Saturday, August 25, 2012
Nailer Lopez is a teen with a full-time, grueling, and potentially lethal job, a job which requires him to have facial tattoos which mark him as part of a work crew and also requires him to be fairly small and lightweight. What is he? He’s a ship breaker: he scavenges wrecked, beached ships for their metal. Nailer has to crawl through tight, mazelike ducts inside the ship, usually in utter darkness, and cut away copper wire, aluminum, nickel, and steel clips. It’s really, really scary inside those dark, airless, dead ships and tankers. Kids have gotten lost and trapped and died inside of them. You crawl through tunnels over dead rats’ bodies. You pray to the Scavenge God that you’ll get out alive, and that you’ll scavenge enough metal to stay on your work crew. In this world you’re loyal only to your closest friends. So what would Nailer do if he found a girl, barely alive yet clearly very rich, on a beached ship containing both wealth and dead bodies?
Ship Breaker by Paolo Bacigalupi. Little, Brown: 2010. 326 p. Virginia Reader’s Choice for high school: 2012-2013.
Thursday, August 23, 2012
Teens mostly e-mail, text, IM, or call each other nowadays, right? Dash and Lily are completely different. They met by notebook, and it stayed that way for a while. Let me explain. Dash, short for Dashiell, is in his favorite bookstore in New York City, and on the shelves he finds a red moleskin notebook with handwritten instructions involving a challenge, and not an easy one. The challenge – if done correctly – will get the notebook back to its owner. The challenge involves writing, intelligence, willingness to make a fool out of himself, and some luck. And so the game starts. Dash and Lily don’t actually meet for a while. They couldn’t tell you what the other one even looks like: they’re both blanks to each, in that respect. They start sharing through writing: thoughts, memories, aspirations – you know, the kind of stuff it’s easier to write that to say. But both harbor a desire to meet in real life, yet the signs are there that they won’t and can’t have the type of relationship that they had through the notebook. What if meeting in real life ruins everything? Read Dash & Lily’s Book of Dares by Rachel Cohn and David Levithan.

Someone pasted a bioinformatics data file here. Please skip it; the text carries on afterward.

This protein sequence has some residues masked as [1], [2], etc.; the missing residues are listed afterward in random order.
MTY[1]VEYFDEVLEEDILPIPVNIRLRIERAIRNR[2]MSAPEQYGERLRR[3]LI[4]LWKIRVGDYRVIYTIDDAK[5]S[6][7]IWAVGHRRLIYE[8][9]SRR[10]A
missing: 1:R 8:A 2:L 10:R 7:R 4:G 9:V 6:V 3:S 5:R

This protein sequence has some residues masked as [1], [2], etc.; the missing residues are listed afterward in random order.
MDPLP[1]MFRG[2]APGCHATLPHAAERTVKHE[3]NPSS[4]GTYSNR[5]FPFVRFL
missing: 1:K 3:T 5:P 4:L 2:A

Dash & Lily’s Book of Dares by Rachel Cohn and David Levithan. 260 p. Knopf, 2010. Virginia Reader's Choice, 2012-2013. Booktalk to high school.